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Latest and Breaking Atmospheric Science News

Field widens for environments, microbes that produce toxic form of mercury
(DOE/Oak Ridge National Laboratory) Thawing permafrost and contaminated sediment in marine coastal areas pose some of the greatest risks for the production of highly toxic methylmercury.

Satellite spots new depression exactly between Baja California and Hawaii
(NASA/Goddard Space Flight Center) It's a rare thing when a tropical depression develops the same exact distance between two landforms, and newborn Tropical Depression 18E has done that in the Eastern Pacific Ocean.

NASA sees remnants of Typhoon Choi-wan over southeastern Russia
(NASA/Goddard Space Flight Center) An infrared NASA satellite image revealed that the remnants of Ex-Typhoon Choi-wan continued to generate rainy and windy weather over southeastern Russia on Oct. 8.

Paleoclimate researchers find connection between carbon cycles, climate trends
(University of Missouri-Columbia) Making predictions about climate variability often means looking to the past to find trends. Now paleoclimate researchers from the University of Missouri have found clues in exposed bedrock alongside an Alabama highway that could help forecast climate variability. In their study, the researchers verified evidence suggesting carbon dioxide decreased significantly at the end of the Ordovician Period, 450 million years ago, preceding an ice age and eventual mass extinction. These results will help climatologists better predict future environmental changes.

Geothermal energy: Look to the Denver-Julesberg Basin
(Geological Society of America) To offset the need for fuel imports, to decrease greenhouse gas emissions, and to increase US energy independence, geothermal energy has emerged as an important part of the US energy portfolio. This well-illustrated study, published in Geosphere this week, presents a new and inexpensive method using Geographic information system (GIS) and National Geothermal Data System data to evaluate a region for geothermal energy exploration.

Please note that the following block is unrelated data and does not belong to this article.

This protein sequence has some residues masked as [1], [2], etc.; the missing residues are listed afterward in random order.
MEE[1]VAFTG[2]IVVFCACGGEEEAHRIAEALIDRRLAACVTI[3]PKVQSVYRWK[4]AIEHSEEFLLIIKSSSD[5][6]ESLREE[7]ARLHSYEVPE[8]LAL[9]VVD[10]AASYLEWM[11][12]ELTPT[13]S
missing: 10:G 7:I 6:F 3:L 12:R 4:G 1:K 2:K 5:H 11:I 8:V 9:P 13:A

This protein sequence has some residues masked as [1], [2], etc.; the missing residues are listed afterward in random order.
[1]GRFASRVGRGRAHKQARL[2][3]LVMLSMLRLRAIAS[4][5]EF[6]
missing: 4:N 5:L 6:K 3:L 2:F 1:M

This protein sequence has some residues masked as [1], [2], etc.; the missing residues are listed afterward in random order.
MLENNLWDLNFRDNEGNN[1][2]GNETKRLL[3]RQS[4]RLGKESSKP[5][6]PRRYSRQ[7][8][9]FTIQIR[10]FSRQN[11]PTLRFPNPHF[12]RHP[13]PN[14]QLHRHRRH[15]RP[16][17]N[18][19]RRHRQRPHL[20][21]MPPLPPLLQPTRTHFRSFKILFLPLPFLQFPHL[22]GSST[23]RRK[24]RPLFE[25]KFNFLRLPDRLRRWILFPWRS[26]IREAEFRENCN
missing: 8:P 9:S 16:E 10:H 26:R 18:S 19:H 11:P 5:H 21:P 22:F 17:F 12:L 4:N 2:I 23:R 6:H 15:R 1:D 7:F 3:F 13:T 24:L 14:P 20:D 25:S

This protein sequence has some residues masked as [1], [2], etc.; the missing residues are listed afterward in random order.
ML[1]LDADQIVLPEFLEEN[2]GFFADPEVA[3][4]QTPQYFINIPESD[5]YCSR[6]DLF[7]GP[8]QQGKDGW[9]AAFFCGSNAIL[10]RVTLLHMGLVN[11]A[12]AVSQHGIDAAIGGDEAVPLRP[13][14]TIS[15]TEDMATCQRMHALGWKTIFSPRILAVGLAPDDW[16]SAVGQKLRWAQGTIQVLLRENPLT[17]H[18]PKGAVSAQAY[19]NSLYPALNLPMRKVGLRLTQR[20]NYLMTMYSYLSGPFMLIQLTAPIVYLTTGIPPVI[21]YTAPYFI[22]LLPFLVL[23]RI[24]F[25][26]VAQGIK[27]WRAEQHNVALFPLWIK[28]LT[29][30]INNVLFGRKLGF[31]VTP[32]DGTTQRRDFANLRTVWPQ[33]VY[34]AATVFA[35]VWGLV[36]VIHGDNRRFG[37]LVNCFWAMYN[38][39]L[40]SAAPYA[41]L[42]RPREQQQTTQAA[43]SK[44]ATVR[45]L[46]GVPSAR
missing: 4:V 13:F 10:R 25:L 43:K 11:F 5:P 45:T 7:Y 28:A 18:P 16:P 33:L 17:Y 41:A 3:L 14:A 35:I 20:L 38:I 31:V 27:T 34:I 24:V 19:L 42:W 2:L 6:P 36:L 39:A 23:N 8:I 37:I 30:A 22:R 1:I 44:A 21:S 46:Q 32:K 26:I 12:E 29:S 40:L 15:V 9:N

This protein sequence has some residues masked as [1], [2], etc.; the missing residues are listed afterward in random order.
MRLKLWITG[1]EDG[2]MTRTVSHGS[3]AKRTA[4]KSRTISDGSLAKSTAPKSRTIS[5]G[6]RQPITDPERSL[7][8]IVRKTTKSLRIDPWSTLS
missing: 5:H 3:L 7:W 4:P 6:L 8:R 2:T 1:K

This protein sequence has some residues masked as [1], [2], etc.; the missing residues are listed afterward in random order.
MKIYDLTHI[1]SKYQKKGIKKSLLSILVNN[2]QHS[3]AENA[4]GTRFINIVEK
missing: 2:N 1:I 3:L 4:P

Former Hurricane Oho's remnants affecting western Canada, Washington state
(NASA/Goddard Space Flight Center) NASA's Aqua satellite and NOAA's GOES-West satellite saw the remnants of former Hurricane Oho moving toward British Columbia, Canada and western Washington State. Oho was a hurricane in the Central Pacific Ocean that weakened, became extra-tropical and moved northeast.

Could 'The Day After Tomorrow' happen?
(University of Southampton) A researcher from the University of Southampton has produced a scientific study of the climate scenario featured in the disaster movie 'The Day After Tomorrow'.

Unexpected information about Earth's climate history from Yellow River sediment
(Uppsala University) By meticulously examining sediments in China's Yellow River, a Swedish-Chinese research group are showing that the history of tectonic and climate evolution on Earth may need to be rewritten. Their findings are published today in the highly reputed journal Nature Communications.

Greenland's ice sheet plumbing system revealed
(University of Exeter) Pioneering new research sheds light on the impact of climate change on subglacial lakes found under the Greenland ice sheet.A team of experts, led by Dr. Steven Palmer from the University of Exeter, has studied the water flow paths from one such subglacial lake, which drained beneath the ice sheet in 2011.

Using optical fiber to generate a two-micron laser
(Ecole Polytechnique Fdrale de Lausanne) Lasers with a wavelength of two microns could move the boundaries of surgery and molecule detection. Researchers at EPFL have managed to generate such lasers using a simple and inexpensive method.

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